How God Turns Enemies Into Friends of Friends

How God Turns Enemies Into Friends of Friends

Having been reconciled to God, we are now reconciled to each other—as family, as brothers and sisters, as members of the same body. All Christians are, collectively, the “bride” of Christ (Rev. 19:7; 21:2, 9; 22:17). It is important to grasp that these various biblical word-pictures—“brothers and sisters,” “one body,” “one new man,” “fellow citizens,” “household of God,” “bride,” etc., are not “just” metaphors (I suspect we should quite putting the word ‘just’ in front of the word ‘metaphor’ when trying to understand biblical language). They are describing true reality as communicated to us via revelation. We really are “brothers and sisters,” “one body,” etc.

In various classes I have taught (in Theology and Bible) I have tried to communicate—in different ways—a thoroughly biblical understanding of a basic question: “What is the gospel?” It is a good question, and may take a tad more thought than one initially realizes. If I were to ask such a question in a Sunday School class or Bible study, I might get a variety of answers: “Christ has died for us”; “Jesus is the way to heaven”; “The only way to get to the Father is through the Son”; and more. And those are all true answers. But they may not quite grapple with all that the Bible seems to mean when it speaks of the “gospel.”

Is there a way to think about the gospel in relationship to loving our neighbors? Or is the “gospel” simply a “vertical” reality while loving our neighbor is a “horizontal” issue—and never the twain shall meet? I hope to show that what God does in the gospel has direct ramifications and implications for how we love our neighbors. We get a glimpse of how the “vertical” and “horizontal” are rightly linked in texts like John 13:34–35 where Jesus gives a “new command” that Jesus’ followers are to love each other: “just as I have loved you, you are also are to love another.”

One should be careful about criticizing such answers, for at least one very good reason: the Bible itself at times seems quite happy to speak in a kind of short-hand way about the gospel. A few examples:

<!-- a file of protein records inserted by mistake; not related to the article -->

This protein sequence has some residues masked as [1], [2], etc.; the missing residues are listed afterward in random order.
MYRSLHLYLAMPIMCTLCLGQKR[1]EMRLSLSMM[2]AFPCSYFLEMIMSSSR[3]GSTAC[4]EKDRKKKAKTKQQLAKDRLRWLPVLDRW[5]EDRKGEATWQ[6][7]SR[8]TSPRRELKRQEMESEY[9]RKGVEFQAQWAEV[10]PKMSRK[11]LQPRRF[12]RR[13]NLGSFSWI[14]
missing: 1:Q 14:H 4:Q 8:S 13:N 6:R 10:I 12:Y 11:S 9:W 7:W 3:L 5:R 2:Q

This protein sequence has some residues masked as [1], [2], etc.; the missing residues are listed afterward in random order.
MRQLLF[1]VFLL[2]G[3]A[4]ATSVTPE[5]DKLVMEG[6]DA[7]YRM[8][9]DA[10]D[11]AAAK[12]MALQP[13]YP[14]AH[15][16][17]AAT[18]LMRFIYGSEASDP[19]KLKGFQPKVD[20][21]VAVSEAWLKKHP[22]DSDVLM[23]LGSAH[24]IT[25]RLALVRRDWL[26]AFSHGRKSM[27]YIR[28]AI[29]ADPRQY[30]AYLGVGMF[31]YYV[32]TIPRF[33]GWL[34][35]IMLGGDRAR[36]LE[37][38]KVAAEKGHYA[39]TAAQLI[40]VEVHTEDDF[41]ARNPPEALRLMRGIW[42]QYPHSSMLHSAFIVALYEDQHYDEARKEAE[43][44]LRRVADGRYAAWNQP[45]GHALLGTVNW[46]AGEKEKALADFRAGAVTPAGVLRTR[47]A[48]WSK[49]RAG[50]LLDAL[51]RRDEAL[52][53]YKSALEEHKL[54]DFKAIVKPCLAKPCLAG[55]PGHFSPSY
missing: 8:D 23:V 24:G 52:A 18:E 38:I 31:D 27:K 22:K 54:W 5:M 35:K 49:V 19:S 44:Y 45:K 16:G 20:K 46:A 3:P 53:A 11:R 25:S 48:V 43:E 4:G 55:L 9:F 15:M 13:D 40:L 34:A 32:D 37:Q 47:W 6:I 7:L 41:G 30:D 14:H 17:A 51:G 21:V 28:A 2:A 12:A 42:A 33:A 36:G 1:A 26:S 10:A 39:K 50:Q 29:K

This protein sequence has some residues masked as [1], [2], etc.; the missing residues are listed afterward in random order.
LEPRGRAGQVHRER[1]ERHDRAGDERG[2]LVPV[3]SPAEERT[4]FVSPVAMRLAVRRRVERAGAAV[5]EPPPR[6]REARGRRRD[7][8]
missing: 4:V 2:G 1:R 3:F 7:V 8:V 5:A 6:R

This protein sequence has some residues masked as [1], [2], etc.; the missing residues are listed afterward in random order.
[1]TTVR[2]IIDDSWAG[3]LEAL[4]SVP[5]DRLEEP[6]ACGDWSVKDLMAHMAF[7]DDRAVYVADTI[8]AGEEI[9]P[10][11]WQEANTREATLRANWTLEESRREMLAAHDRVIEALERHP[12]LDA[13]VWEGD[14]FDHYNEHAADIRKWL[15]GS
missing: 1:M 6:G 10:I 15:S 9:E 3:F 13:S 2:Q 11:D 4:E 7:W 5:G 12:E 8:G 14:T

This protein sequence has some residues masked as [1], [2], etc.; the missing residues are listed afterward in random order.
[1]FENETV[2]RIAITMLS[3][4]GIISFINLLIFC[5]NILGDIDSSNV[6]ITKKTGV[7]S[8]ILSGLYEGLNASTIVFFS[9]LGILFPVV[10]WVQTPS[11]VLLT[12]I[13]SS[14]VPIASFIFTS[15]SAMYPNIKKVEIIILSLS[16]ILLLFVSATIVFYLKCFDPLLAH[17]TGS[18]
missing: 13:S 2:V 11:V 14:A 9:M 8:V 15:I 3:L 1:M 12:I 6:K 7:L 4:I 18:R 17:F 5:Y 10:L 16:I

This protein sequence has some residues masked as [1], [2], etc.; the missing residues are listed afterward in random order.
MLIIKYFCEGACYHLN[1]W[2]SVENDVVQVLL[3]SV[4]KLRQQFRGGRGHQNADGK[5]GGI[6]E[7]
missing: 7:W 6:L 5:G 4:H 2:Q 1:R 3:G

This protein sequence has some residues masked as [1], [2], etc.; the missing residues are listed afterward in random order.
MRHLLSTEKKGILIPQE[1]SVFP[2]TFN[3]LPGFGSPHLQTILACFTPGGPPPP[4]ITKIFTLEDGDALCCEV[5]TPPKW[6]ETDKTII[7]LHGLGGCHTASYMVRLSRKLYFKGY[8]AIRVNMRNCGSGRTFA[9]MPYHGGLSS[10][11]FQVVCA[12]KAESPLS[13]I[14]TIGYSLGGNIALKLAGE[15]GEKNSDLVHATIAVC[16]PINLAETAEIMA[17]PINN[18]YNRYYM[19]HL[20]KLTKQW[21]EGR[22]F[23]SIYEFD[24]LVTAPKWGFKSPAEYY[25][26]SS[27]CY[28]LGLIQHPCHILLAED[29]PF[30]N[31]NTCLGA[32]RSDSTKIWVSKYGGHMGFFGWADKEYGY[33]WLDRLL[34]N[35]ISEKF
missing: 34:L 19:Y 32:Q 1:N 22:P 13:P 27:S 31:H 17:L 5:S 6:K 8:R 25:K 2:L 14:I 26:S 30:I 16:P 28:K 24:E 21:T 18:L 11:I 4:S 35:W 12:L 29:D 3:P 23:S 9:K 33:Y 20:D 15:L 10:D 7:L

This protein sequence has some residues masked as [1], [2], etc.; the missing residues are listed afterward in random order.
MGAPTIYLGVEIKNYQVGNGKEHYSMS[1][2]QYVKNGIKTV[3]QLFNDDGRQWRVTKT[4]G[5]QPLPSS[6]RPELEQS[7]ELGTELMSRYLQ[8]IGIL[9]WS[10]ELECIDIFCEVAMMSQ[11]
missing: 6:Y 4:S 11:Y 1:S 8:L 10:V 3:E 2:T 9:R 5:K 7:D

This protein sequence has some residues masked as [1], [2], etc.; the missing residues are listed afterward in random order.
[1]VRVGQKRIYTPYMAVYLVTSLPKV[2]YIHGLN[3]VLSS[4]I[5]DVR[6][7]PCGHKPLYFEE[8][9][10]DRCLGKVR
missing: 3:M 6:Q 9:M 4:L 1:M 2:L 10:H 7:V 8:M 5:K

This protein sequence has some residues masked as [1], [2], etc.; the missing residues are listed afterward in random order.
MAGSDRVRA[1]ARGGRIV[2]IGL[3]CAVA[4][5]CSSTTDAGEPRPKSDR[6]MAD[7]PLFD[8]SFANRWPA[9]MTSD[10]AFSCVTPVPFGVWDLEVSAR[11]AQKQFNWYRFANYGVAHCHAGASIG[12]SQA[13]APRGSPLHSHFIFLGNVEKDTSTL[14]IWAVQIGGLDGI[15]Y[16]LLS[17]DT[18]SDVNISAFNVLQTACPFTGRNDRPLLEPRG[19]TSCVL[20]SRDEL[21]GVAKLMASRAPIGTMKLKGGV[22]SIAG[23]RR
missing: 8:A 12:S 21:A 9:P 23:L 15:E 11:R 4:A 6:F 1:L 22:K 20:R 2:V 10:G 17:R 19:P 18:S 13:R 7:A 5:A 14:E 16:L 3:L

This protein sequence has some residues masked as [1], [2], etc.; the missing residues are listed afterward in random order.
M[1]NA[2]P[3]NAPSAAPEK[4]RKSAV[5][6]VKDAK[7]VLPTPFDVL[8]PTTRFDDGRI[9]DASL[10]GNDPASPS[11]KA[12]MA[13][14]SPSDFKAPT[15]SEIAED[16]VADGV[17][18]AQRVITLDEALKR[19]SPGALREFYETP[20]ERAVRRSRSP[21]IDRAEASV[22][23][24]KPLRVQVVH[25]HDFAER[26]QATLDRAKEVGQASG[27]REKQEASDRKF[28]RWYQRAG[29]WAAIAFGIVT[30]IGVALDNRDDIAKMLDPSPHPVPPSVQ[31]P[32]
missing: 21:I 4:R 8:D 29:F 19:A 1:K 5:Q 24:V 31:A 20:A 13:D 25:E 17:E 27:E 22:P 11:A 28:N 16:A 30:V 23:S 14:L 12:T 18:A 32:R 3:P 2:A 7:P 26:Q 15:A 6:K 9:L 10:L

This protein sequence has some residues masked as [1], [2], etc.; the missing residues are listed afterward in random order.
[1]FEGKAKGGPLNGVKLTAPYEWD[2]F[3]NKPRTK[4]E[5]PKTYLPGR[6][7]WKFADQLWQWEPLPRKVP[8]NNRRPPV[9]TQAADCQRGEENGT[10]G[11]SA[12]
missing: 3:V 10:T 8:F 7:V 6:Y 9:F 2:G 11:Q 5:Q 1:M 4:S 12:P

• 1 Corinthians 15:1–11: Here Paul summarizes the gospel in four key truths: (1) the death of Christ (according to the Scriptures); (2) the burial of Christ; (3) the resurrection of Christ (according to the Scriptures); and (4) the many appearances of Christ.
  • Acts 2:22–24: Here Peter can say that (1) God delivered Jesus up “according to the definite plan and foreknowledge of God,” that Peter’s listeners “crucified and killed” Jesus, and that “God raised him up.” In short, the gospel seems to be summarized in terms of the death and resurrection of Christ, which was a part of God’s plan.
  • Mark 1:14–15: Mark records: “Now after John was arrested, Jesus came into Galilee, proclaiming the gospel of God, and saying, ‘The time is fulfilled, and the kingdom of God is at hand; repent and believe in the gospel.’” Here we see an emphasis on a certain understanding of “fulfilled” time, the Kingdom of God, and the necessity of repentance and belief in the gospel.

If we go back to the Old Testament, we might consider passages from Isaiah:

  • Isaiah 52:1–10: Here the Lord appears to be speaking of some future situation in the life of the people of God. Although they will be taken into captivity, there is a blessed future beyond their Babylonian captivity. God will vindicate his name (v. 6): “my people shall know my name,” and “in that day they shall know that it is I who speak; here am I.” There is one coming who will bring “good news,” “good news of happiness” (v. 7). This bringer of good news “publishes salvation,” and says to Zion, “Your God reigns.” And indeed “all the ends of the earth shall see the salvation of our God” (v. 10).

What would we say if someone said to us: “How in the world might I hold 1 Corinthians 15:1–11Acts 2:22–24Mark 1:14–15, and Isaiah 52:1–10 together?” At first glance we might struggle a bit. And it probably shows that the question “What is the Gospel?” may take some real thought if we are to answer it correctly.

But I want to pick up on a key theme or two in this article. We see in Mark 1:14–15 that somehow wrapped up with the gospel is the theme of kingdom, and the necessity of repenting and believing. Thus, we see that in sharing the gospel there is inherent to gospel communication an explicit call to respond to the gospel: one must believe and repent.

In Isaiah 52:7, we see that the “good news” that the messenger brings includes the announcement, “Your God reigns” (and in the immediate context, this phrase is seemingly coupled in Isaiah 52:7 with the messenger publishing “salvation”). But what exactly is the “good news”? What is “gospel” about the fact that “God reigns”? Let us say that I am talking to my non-Christian friend, and I am trying to share Christ with him.

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